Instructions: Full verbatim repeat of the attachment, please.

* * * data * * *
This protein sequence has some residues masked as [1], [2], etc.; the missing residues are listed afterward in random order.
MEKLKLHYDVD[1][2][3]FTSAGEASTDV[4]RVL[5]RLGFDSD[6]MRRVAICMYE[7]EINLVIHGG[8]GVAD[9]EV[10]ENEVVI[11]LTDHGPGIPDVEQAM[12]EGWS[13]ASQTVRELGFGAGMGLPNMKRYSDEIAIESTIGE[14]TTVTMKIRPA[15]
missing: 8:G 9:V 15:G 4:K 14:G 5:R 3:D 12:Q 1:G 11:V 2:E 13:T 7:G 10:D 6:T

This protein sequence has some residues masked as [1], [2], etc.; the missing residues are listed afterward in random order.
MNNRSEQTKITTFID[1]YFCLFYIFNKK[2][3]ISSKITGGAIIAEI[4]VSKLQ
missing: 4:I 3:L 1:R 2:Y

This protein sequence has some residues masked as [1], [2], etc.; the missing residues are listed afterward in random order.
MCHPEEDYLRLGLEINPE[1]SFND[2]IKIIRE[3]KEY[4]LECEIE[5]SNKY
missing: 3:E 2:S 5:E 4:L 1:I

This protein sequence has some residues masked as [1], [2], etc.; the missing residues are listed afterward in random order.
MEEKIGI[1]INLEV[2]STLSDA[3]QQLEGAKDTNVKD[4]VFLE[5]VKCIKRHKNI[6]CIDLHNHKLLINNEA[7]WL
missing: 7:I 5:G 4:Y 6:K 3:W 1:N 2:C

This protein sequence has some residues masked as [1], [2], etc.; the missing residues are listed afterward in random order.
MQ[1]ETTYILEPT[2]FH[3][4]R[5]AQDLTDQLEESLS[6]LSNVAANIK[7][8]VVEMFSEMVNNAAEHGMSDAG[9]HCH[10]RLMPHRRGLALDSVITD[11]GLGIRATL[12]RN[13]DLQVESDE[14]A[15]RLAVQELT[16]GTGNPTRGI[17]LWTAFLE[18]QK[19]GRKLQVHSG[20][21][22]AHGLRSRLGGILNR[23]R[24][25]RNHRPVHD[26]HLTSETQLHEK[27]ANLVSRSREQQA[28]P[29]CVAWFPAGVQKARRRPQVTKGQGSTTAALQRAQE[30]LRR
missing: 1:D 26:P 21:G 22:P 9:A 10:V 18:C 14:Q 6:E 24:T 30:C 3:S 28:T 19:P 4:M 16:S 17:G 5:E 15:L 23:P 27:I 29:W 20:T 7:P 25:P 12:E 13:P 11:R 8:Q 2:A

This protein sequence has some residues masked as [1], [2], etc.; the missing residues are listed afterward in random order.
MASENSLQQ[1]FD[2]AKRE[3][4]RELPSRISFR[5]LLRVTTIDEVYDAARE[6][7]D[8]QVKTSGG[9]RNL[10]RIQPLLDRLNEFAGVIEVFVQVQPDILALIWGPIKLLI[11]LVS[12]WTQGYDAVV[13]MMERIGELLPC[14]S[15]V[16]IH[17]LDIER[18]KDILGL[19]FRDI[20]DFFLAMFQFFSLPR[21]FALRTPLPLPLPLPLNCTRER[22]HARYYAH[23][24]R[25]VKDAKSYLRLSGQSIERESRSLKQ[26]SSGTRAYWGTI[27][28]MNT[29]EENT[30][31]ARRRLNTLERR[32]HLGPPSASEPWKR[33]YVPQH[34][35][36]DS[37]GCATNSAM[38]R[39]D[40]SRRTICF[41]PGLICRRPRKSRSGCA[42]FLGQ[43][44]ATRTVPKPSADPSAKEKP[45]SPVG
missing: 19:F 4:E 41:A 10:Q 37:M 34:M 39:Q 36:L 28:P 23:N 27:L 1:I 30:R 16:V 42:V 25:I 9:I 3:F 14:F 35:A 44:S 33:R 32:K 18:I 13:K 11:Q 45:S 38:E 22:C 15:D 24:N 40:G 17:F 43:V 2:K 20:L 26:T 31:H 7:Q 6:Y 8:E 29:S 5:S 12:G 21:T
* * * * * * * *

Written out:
This protein sequence has some residues masked as [1], [2], etc.; the missing residues are listed afterward in random order.
MEKLKLHYDVD[1][2][3]FTSAGEASTDV[4]RVL[5]RLGFDSD[6]MRRVAICMYE[7]EINLVIHGG[8]GVAD[9]EV[10]ENEVVI[11]LTDHGPGIPDVEQAM[12]EGWS[13]ASQTVRELGFGAGMGLPNMKRYSDEIAIESTIGE[14]TTVTMKIRPA[15]
missing: 8:G 9:V 15:G 4:K 14:G 5:R 3:D 12:Q 1:G 11:V 2:E 13:T 7:G 10:D 6:T

This protein sequence has some residues masked as [1], [2], etc.; the missing residues are listed afterward in random order.
MNNRSEQTKITTFID[1]YFCLFYIFNKK[2][3]ISSKITGGAIIAEI[4]VSKLQ
missing: 4:I 3:L 1:R 2:Y

This protein sequence has some residues masked as [1], [2], etc.; the missing residues are listed afterward in random order.
MCHPEEDYLRLGLEINPE[1]SFND[2]IKIIRE[3]KEY[4]LECEIE[5]SNKY
missing: 3:E 2:S 5:E 4:L 1:I

This protein sequence has some residues masked as [1], [2], etc.; the missing residues are listed afterward in random order.
MEEKIGI[1]INLEV[2]STLSDA[3]QQLEGAKDTNVKD[4]VFLE[5]VKCIKRHKNI[6]CIDLHNHKLLINNEA[7]WL
missing: 7:I 5:G 4:Y 6:K 3:W 1:N 2:C

This protein sequence has some residues masked as [1], [2], etc.; the missing residues are listed afterward in random order.
MQ[1]ETTYILEPT[2]FH[3][4]R[5]AQDLTDQLEESLS[6]LSNVAANIK[7][8]VVEMFSEMVNNAAEHGMSDAG[9]HCH[10]RLMPHRRGLALDSVITD[11]GLGIRATL[12]RN[13]DLQVESDE[14]A[15]RLAVQELT[16]GTGNPTRGI[17]LWTAFLE[18]QK[19]GRKLQVHSG[20][21][22]AHGLRSRLGGILNR[23]R[24][25]RNHRPVHD[26]HLTSETQLHEK[27]ANLVSRSREQQA[28]P[29]CVAWFPAGVQKARRRPQVTKGQGSTTAALQRAQE[30]LRR
missing: 1:D 26:P 21:G 22:P 9:A 10:V 18:C 14:Q 6:E 24:T 30:C 3:S 28:T 19:P 4:M 16:S 17:G 5:E 15:L 23:P 27:I 29:W 20:T 7:P 25:P 12:E 13:P 11:R 8:Q 2:A

This protein sequence has some residues masked as [1], [2], etc.; the missing residues are listed afterward in random order.
MASENSLQQ[1]FD[2]AKRE[3][4]RELPSRISFR[5]LLRVTTIDEVYDAARE[6][7]D[8]QVKTSGG[9]RNL[10]RIQPLLDRLNEFAGVIEVFVQVQPDILALIWGPIKLLI[11]LVS[12]WTQGYDAVV[13]MMERIGELLPC[14]S[15]V[16]IH[17]LDIER[18]KDILGL[19]FRDI[20]DFFLAMFQFFSLPR[21]FALRTPLPLPLPLPLNCTRER[22]HARYYAH[23][24]R[25]VKDAKSYLRLSGQSIERESRSLKQ[26]SSGTRAYWGTI[27][28]MNT[29]EENT[30][31]ARRRLNTLERR[32]HLGPPSASEPWKR[33]YVPQH[34][35][36]DS[37]GCATNSAM[38]R[39]D[40]SRRTICF[41]PGLICRRPRKSRSGCA[42]FLGQ[43][44]ATRTVPKPSADPSAKEKP[45]SPVG
missing: 19:F 4:E 41:A 10:Q 37:M 34:M 39:Q 36:L 28:P 23:N 27:L 1:I 30:R 16:V 42:V 25:I 9:I 3:F 14:F 35:A 44:S 33:R 32:K 18:I 13:K 11:Q 45:S 38:E 22:C 15:D 24:N 40:G 17:F 43:V 2:K 20:L 26:T 31:H 7:Q 6:Y 8:E 29:S 5:S 12:G 21:T